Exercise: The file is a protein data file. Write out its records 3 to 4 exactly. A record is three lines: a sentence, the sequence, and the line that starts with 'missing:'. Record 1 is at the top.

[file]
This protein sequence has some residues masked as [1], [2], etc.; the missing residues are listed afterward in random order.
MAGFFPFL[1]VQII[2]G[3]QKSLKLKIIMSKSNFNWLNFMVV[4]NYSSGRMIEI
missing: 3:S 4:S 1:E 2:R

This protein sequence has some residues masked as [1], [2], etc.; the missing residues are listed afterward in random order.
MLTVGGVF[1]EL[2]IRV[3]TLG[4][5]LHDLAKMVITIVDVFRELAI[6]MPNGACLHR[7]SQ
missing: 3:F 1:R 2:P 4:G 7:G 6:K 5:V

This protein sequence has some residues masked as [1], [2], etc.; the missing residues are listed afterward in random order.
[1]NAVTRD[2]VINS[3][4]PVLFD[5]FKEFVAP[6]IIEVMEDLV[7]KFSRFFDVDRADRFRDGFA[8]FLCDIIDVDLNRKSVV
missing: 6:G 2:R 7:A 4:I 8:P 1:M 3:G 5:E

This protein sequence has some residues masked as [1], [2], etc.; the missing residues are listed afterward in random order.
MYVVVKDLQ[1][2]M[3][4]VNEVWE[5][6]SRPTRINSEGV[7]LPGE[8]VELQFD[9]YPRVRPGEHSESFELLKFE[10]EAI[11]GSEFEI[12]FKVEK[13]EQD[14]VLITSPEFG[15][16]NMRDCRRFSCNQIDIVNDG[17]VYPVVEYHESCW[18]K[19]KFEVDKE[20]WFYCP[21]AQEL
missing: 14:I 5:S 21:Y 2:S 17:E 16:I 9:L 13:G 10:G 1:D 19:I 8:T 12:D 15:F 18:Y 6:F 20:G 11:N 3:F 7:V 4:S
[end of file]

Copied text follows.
This protein sequence has some residues masked as [1], [2], etc.; the missing residues are listed afterward in random order.
[1]NAVTRD[2]VINS[3][4]PVLFD[5]FKEFVAP[6]IIEVMEDLV[7]KFSRFFDVDRADRFRDGFA[8]FLCDIIDVDLNRKSVV
missing: 6:G 2:R 7:A 4:I 8:P 1:M 3:G 5:E

This protein sequence has some residues masked as [1], [2], etc.; the missing residues are listed afterward in random order.
MYVVVKDLQ[1][2]M[3][4]VNEVWE[5][6]SRPTRINSEGV[7]LPGE[8]VELQFD[9]YPRVRPGEHSESFELLKFE[10]EAI[11]GSEFEI[12]FKVEK[13]EQD[14]VLITSPEFG[15][16]NMRDCRRFSCNQIDIVNDG[17]VYPVVEYHESCW[18]K[19]KFEVDKE[20]WFYCP[21]AQEL
missing: 14:I 5:S 21:Y 2:S 17:E 16:I 9:L 13:G 10:G 1:D 19:I 8:T 12:D 15:F 18:Y 6:F 20:G 11:N 3:F 7:V 4:S